Iranian Oil Minister Bijan Zanganeh has said his country is against holding any OPEC+ meeting unless there is a clear proposal and projected outcome from such talks for the oil market, as follows from a letter sent to OPEC and seen by Reuters.
"The vague circumstances around which the upcoming OPEC and non-OPEC ministerial (meeting) is being organised is of grave concern to me", Zanganeh wrote in the letter dated 7 April and directed to the Algerian oil minister, the current OPEC president.
OPEC+ is due to hold a video conference on Thursday at 2 p.m. GMT. This comes after US President Donald Trump stated he does not rule out that if necessary, the US may reduce oil production after a potential move by OPEC+ to likewise cut rates.
He also tweeted last Thursday that he expects Saudi Arabia and Russia to agree to cut oil output by 10-15 million barrels per day during an OPEC+ meeting scheduled for 9 April.
Russian President Vladimir Putin, for his part, stated last week that oil production could be cut by approximately 10 million barrels per day, adding that Moscow seeks long-term stability in the oil market, is set to continue to work with its Saudi Arabian partners, and engage in constructive negotiations. The Kremlin on Sunday said that Russia never supported the idea of abandoning the OPEC+ oil output cut deal.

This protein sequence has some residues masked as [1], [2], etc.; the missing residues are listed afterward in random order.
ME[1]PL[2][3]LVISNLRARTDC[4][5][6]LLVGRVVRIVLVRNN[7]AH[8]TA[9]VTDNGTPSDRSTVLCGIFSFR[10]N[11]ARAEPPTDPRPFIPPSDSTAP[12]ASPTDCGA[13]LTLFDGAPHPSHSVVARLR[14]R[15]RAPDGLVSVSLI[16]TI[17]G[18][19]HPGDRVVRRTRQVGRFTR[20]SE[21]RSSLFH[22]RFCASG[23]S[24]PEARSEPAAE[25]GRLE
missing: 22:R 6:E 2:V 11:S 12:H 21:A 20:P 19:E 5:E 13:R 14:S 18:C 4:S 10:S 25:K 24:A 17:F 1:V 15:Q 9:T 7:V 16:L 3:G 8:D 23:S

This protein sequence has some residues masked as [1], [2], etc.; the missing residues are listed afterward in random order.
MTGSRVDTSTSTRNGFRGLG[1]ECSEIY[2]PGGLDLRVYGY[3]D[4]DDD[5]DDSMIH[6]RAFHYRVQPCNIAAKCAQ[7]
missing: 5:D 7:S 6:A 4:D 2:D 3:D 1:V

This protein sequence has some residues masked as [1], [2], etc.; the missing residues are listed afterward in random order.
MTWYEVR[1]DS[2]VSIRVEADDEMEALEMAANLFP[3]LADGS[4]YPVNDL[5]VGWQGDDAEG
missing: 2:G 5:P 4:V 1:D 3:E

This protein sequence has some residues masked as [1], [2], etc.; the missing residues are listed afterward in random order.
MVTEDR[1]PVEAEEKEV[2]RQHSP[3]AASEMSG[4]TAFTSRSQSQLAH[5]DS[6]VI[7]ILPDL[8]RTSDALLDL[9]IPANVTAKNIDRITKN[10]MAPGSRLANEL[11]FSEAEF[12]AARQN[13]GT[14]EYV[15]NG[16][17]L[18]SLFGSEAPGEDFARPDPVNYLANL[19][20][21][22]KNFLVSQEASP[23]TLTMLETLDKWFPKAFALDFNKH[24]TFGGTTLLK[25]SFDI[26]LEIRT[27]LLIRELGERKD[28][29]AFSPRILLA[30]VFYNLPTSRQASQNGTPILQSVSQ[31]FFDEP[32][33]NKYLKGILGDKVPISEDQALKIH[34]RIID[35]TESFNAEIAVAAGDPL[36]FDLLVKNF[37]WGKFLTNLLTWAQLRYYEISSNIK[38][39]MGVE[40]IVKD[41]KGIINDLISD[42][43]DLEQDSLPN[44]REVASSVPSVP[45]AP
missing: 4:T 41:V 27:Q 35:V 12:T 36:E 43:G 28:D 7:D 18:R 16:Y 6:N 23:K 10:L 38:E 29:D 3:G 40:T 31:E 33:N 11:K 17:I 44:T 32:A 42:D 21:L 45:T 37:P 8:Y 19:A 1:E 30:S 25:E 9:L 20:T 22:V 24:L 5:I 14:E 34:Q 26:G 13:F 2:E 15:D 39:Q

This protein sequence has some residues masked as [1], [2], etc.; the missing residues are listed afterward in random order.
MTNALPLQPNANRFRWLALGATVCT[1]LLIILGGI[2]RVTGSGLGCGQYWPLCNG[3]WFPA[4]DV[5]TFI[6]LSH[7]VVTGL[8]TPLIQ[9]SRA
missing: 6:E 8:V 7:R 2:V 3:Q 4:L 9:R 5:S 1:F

The main participants in the OPEC+ group reportedly support the idea of meeting on 9 April to discuss cutting oil production, a month after the previous talks failed.
Earlier in March, OPEC+ talks over the suggested need to further slash oil production amid the coronavirus flare-ups and related oil crisis, fell through.
On 6 March, Russian Energy Minister Alexander Novak rejected an ultimatum at the OPEC+ meeting to join in a collective production cut, stressing that the countries were free to pump-at-will beginning at the end of March.
At the time, Russia called for leaving output cuts at previously agreed upon levels, while Saudi Arabia and its allies suggested that additional cuts be made.
Oil prices suffered their worst decline in decades in March after no consensus was reached on output cuts amid the raging COVID-19 crunch.